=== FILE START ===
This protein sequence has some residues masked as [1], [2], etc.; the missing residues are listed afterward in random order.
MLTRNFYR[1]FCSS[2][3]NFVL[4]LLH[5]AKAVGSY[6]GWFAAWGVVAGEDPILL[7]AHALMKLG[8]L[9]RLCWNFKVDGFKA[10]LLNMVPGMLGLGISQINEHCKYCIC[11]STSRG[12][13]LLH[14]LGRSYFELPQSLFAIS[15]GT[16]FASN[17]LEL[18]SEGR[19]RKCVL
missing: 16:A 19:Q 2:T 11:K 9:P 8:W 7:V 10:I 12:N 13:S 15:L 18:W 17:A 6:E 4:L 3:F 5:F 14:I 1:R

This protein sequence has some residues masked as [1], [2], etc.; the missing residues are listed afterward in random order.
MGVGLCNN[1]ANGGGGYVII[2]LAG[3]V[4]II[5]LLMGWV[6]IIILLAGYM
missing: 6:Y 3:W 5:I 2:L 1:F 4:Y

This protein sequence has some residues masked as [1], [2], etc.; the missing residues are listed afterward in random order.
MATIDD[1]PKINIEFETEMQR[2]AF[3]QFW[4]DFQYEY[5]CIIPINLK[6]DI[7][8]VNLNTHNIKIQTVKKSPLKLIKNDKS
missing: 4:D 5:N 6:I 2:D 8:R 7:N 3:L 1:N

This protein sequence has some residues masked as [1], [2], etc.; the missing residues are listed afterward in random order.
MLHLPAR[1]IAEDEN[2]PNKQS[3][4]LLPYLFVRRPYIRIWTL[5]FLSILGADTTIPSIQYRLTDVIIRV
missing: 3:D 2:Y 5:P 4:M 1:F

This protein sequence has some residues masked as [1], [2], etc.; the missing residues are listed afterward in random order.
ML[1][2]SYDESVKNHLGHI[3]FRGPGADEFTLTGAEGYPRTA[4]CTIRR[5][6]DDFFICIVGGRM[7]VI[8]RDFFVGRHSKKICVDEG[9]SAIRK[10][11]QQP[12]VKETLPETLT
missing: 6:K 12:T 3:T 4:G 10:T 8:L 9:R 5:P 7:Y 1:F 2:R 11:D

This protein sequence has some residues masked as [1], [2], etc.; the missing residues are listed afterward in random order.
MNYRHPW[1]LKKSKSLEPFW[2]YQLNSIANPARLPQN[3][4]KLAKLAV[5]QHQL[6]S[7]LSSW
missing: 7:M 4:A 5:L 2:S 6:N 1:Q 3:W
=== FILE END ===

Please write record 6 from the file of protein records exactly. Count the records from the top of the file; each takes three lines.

This protein sequence has some residues masked as [1], [2], etc.; the missing residues are listed afterward in random order.
MNYRHPW[1]LKKSKSLEPFW[2]YQLNSIANPARLPQN[3][4]KLAKLAV[5]QHQL[6]S[7]LSSW
missing: 7:M 4:A 5:L 2:S 6:N 1:Q 3:W